The acute cellular and behavioral response to mechanical neuronal injury
Lessing, Marcus Christian
MetadataShow full item record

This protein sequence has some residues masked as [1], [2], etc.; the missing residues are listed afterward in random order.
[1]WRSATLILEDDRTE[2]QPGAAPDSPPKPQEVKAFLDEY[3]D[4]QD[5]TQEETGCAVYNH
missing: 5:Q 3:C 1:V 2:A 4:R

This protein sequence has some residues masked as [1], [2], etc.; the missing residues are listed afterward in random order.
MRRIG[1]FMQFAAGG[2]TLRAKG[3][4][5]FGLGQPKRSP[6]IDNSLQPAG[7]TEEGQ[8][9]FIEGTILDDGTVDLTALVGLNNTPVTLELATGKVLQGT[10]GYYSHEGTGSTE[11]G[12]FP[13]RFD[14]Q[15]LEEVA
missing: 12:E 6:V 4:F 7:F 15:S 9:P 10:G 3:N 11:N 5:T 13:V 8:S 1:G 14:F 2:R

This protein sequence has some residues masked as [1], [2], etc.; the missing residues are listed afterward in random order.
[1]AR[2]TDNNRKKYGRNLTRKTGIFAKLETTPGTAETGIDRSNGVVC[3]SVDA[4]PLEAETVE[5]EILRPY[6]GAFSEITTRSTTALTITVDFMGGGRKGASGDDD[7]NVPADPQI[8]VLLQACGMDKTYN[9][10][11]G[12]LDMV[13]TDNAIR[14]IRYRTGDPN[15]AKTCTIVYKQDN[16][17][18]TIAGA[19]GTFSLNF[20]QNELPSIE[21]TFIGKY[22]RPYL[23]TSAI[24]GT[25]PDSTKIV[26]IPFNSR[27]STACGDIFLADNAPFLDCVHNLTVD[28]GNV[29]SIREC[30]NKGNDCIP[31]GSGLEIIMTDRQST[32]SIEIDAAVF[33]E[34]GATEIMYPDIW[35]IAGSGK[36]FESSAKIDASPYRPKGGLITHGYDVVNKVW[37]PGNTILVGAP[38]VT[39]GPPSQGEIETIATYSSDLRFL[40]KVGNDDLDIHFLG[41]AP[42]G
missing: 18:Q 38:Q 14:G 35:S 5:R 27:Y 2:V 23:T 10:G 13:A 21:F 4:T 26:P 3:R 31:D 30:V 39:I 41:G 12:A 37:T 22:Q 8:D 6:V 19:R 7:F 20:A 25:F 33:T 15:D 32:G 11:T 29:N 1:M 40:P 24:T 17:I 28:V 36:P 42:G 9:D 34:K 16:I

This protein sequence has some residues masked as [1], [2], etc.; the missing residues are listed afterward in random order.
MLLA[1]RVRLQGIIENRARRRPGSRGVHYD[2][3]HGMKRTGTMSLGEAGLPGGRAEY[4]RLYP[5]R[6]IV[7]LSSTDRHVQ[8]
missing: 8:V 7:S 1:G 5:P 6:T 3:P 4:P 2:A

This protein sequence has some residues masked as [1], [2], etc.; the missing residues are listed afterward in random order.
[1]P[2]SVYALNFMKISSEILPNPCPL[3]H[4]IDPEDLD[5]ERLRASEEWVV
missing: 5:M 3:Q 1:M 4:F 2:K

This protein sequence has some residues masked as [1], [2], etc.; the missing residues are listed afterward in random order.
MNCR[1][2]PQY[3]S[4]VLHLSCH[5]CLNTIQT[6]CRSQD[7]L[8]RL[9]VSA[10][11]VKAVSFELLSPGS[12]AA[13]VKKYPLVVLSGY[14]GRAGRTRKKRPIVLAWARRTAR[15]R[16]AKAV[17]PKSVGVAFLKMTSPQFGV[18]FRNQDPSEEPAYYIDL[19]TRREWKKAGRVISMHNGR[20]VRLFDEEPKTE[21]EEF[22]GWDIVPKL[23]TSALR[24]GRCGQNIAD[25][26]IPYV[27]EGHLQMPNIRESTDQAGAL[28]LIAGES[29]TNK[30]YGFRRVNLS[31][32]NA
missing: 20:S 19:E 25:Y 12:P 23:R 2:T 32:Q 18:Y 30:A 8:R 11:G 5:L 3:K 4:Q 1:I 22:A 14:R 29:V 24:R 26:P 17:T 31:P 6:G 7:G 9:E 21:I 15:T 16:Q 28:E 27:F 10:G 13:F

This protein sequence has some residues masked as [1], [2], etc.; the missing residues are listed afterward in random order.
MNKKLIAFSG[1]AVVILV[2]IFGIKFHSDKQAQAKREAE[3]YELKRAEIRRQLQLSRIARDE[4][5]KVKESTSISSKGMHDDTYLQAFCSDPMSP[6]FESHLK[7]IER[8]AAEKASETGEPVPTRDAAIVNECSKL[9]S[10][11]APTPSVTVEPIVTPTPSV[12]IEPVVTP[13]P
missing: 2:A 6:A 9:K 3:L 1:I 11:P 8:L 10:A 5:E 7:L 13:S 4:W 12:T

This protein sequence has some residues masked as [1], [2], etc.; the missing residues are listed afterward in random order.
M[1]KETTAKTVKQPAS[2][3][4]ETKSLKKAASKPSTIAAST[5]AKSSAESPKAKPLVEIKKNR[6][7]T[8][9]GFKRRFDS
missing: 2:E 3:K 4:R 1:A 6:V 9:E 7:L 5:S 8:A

Traumatic brain injury (TBI) is a major health and socioeconomic concern in the United States and across the globe. Experimental models of TBI are used to study the mechanisms underlying cell dysfunction and death that result from injury, the functional deficits that result from injury, and the potential of various therapies to treat injury. This thesis explores the fundamental mechanical damage associated with brain trauma, investigating the effects of mechanical deformation on neurons at the molecular, cellular, tissue, and animal levels. First, a novel hydrogel system was developed to support 3-D neuronal cultures, and the cultures were studied in an in vitro model of neuronal injury. The dependence of cell viability on hydrogel stiffness and extracellular matrix ligand concentration revealed a role for molecular interactions in the cellular response to injury. Subsequently, in a rat model of TBI neuronal plasma membrane damage was observed coincidentally with cell death within the hippocampus; however not all permeable cells died, suggesting a complex role for plasma membrane damage in neuronal degeneration. The spatial profile of permeable cells in the hippocampus reveals further heterogeneity of neuronal plasma membrane damage, with populations of cells in certain hippocampal subregions exhibiting an increased vulnerability to plasma membrane damage. These observations support recent finite element model predictions of strains in the brain during injury. Finally a system for measuring locomotor disturbances is used for the first time following brain injury. Continued investigation of how neurons deform and fail mechanically will contribute to the understanding of the pathophysiology of brain injury and may help identify potential therapeutic targets.